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The Daily Wildcat

The Daily Wildcat

 

    (Couch) Surf’s up!

    Christina Jelly columnist
    Christina Jelly
    columnist

    Imagine not having to stress about accommodation costs on your next road trip or journey abroad. Rather than scouring the Internet for the best deal on a cheap hostel or pitching a flimsy tent in questionable terrain, you are welcomed into the home of a warm, down-to-earth local at absolutely no cost.

    That’s the idea behind The CouchSurfing Project – the brainchild of former computer programmer Casey Fenton. The online hospitality network connects travelers with hosts willing to share their couches for a night, a week or sometimes much longer.

    Based on the ubiquitous social network paradigm of Facebook or MySpace, CouchSurfing.com allows members to create profiles revealing interests, hobbies and the accompanying litany of idiosyncratic categories we use to define our individual digital personalities.

    Yet CouchSurfing is unique in its definitive ambition of bringing people together offline – as a host, you allow a stranger to enter the privacy of your home, and as a surfer, you consent to sleeping in the house of an unknown person. At first, the concept seems radical, if not entirely stupid – an idea completely anachronistic in a generation more familiar with the guarded vigilance and mutual cynicism spawned by the likes of “”America’s Most Wanted”” than the utopian delusions epitomized by Kerouac’s “”On the Road.””

    Nevertheless, the phenomenon has caught on. Since its creation in 2003, more than 360,000 members in 220 countries have participated in more than half a million positive CouchSurfing experiences, either as a host or surfer. The modern twist on traditional hospitality was spawned by founder Fenton’s last-minute trip to Reykjavik. With only four days to explore Iceland and no connections to speak of, Fenton hacked into the University of Iceland student directory and spammed 1,500 students with the come-on: “”I’m coming on Friday. I want to see the real Iceland. Will you show me your country?”” More than 50 responses, an unforgettable trip and five years later, CouchSurfing has evolved from an individual encounter to a global movement.

    Fenton emphasizes CouchSurfing isn’t just about a free place to crash: “”We want to create memorable, intense experiences, to put the right people together in the right situation at the right time.”” Sanctioned freeloading may be the initial draw, but the promise of cross-cultural connectivity and understanding has created a devoted following of travelers rethinking the way we travel and network online.

    The success of Web sites like MySpace, Facebook and YouTube embodies the unprecedented global connectivity made possible by the Internet. Yet in the face of such rampant worldwide communication that reaches nearly every corner of the planet, Americans are increasingly feeling isolated. According to a joint Duke-UA sociological study, Americans generally feel more isolated; the number of people with whom we discuss important issues has dropped from three to two, and the number of people saying they have no one to discuss important matters with has nearly tripled since 1985. Why do we generally feel more isolated when we can literally connect with anyone, anywhere, at anytime?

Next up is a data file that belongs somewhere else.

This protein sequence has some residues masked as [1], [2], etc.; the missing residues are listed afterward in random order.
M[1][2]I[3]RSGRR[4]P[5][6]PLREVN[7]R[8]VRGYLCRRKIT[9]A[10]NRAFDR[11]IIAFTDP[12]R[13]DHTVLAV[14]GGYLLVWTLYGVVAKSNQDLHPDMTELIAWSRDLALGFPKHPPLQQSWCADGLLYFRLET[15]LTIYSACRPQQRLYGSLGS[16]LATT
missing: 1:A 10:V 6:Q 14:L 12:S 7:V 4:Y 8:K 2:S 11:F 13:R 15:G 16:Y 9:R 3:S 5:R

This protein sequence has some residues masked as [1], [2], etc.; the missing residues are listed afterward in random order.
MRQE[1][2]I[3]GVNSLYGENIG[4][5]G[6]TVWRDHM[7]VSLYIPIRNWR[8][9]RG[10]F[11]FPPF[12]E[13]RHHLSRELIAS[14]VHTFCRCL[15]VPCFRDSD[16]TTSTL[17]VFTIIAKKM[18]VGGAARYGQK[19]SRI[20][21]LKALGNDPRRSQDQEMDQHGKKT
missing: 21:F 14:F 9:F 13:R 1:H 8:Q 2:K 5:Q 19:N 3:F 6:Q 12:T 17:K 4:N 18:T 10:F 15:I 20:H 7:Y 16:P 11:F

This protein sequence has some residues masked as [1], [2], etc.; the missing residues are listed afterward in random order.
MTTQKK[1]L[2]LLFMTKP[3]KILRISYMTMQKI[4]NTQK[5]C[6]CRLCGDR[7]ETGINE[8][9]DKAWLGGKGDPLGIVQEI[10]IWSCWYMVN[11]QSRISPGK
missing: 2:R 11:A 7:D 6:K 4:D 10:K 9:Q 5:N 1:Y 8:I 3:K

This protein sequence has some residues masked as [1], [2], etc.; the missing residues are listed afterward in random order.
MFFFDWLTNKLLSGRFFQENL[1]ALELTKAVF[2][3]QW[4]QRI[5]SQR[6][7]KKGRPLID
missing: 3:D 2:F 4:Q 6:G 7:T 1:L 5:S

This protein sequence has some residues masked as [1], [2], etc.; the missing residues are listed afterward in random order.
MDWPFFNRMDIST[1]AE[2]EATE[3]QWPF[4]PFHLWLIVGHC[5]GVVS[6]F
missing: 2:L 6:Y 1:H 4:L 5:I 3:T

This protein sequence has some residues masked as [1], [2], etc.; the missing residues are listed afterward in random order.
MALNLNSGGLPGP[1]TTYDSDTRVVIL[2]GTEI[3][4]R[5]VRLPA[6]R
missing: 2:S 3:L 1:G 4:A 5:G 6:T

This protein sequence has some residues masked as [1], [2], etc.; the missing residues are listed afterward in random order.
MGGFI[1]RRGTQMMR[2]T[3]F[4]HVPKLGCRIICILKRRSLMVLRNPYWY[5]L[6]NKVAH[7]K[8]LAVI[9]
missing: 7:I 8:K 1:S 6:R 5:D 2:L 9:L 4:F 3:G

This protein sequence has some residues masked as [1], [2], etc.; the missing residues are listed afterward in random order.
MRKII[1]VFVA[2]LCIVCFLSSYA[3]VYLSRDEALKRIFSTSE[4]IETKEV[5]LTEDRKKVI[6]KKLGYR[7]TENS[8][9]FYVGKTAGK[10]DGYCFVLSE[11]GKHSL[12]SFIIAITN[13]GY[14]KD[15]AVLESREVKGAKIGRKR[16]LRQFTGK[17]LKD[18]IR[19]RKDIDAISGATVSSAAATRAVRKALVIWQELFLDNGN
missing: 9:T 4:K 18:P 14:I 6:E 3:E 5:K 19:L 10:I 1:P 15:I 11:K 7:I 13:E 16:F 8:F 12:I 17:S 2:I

Despite the deluge of communications technologies, our circle has effectively shrunk. Social networking sites ostensibly foster dialogue among diverse people with common interests, but for the most part, they merely recapitulate our existing social networks. The potential for global conversation has been supplanted by inside jokes and exhibitionist profile-crafting.

    That’s what makes CouchSurfing so unique – people are actually meeting people and bridging previously inviolable cultural boundaries. With a slew of safeguards including a personal vouching system, references, evaluations, testimonials and an optional credit card verification system, CouchSurfing undertakes to create such connections without threatening member safety. Just as the anonymity of the Internet gave rise to the trust-establishing mechanisms which make eBay so successful, CouchSurfing relies on its members to vouch for one another. Since the process is entirely consensual with hosts and surfers working out the duration, nature and terms of stay, the online social network simply serves as the channel to bring the people together.

    Yet, the more couchsurfing grows, the less self-selection will occur within its ranks. With all the young women traveling alone, it may take only one harmful encounter to question the viability of such an ideal concept that largely relies on the often deceptive goodwill of strangers. The site’s motto exemplifies such optimism: “”Participate in Creating a Better World, One Couch at a Time.””

    Whether the driving motivation behind CouchSurfing is delusional romanticism or a pragmatic hope in fostering cross-cultural exchange, in an era of cheap airfares, accessible visas and burgeoning tour industries in even conflict-ridden Myanmar and the Congo, the chance to penetrate the sanctity of the home tests the boundaries of even the most intrepid traveler. As such, it holds the opportunity to revolutionize not only the way we travel and network online but also how we come to understand diverse people and places.

    Christina Jelly is a senior majoring in biochemistry and philosophy. She can be reached at letters@wildcat.arizona.edu.

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